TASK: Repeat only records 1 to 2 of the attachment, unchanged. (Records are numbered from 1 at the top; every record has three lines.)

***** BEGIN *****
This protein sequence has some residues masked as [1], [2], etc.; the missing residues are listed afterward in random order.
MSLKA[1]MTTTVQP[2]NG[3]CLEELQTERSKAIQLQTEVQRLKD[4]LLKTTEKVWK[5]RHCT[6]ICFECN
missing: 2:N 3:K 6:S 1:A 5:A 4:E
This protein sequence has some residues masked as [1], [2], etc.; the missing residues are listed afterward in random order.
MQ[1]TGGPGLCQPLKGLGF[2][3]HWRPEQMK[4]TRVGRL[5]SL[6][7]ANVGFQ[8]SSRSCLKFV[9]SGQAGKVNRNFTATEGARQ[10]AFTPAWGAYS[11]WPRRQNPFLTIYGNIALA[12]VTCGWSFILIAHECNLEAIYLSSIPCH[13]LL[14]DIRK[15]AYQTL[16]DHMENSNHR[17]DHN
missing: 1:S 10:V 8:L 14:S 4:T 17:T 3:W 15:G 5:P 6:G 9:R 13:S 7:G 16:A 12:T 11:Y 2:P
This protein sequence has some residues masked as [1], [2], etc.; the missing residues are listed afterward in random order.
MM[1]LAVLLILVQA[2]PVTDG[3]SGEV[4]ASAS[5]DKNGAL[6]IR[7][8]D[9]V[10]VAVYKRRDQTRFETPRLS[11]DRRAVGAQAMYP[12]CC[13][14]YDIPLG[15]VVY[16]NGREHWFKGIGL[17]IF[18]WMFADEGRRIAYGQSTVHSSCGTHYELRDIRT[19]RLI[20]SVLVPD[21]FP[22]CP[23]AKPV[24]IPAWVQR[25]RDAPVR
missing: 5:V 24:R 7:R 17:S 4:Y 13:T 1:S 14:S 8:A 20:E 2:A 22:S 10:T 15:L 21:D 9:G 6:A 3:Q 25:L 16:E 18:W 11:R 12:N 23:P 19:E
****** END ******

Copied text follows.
This protein sequence has some residues masked as [1], [2], etc.; the missing residues are listed afterward in random order.
MSLKA[1]MTTTVQP[2]NG[3]CLEELQTERSKAIQLQTEVQRLKD[4]LLKTTEKVWK[5]RHCT[6]ICFECN
missing: 2:N 3:K 6:S 1:A 5:A 4:E
This protein sequence has some residues masked as [1], [2], etc.; the missing residues are listed afterward in random order.
MQ[1]TGGPGLCQPLKGLGF[2][3]HWRPEQMK[4]TRVGRL[5]SL[6][7]ANVGFQ[8]SSRSCLKFV[9]SGQAGKVNRNFTATEGARQ[10]AFTPAWGAYS[11]WPRRQNPFLTIYGNIALA[12]VTCGWSFILIAHECNLEAIYLSSIPCH[13]LL[14]DIRK[15]AYQTL[16]DHMENSNHR[17]DHN
missing: 1:S 10:V 8:L 14:S 4:T 17:T 3:W 15:G 5:P 6:G 9:R 13:S 7:G 16:A 12:T 11:Y 2:P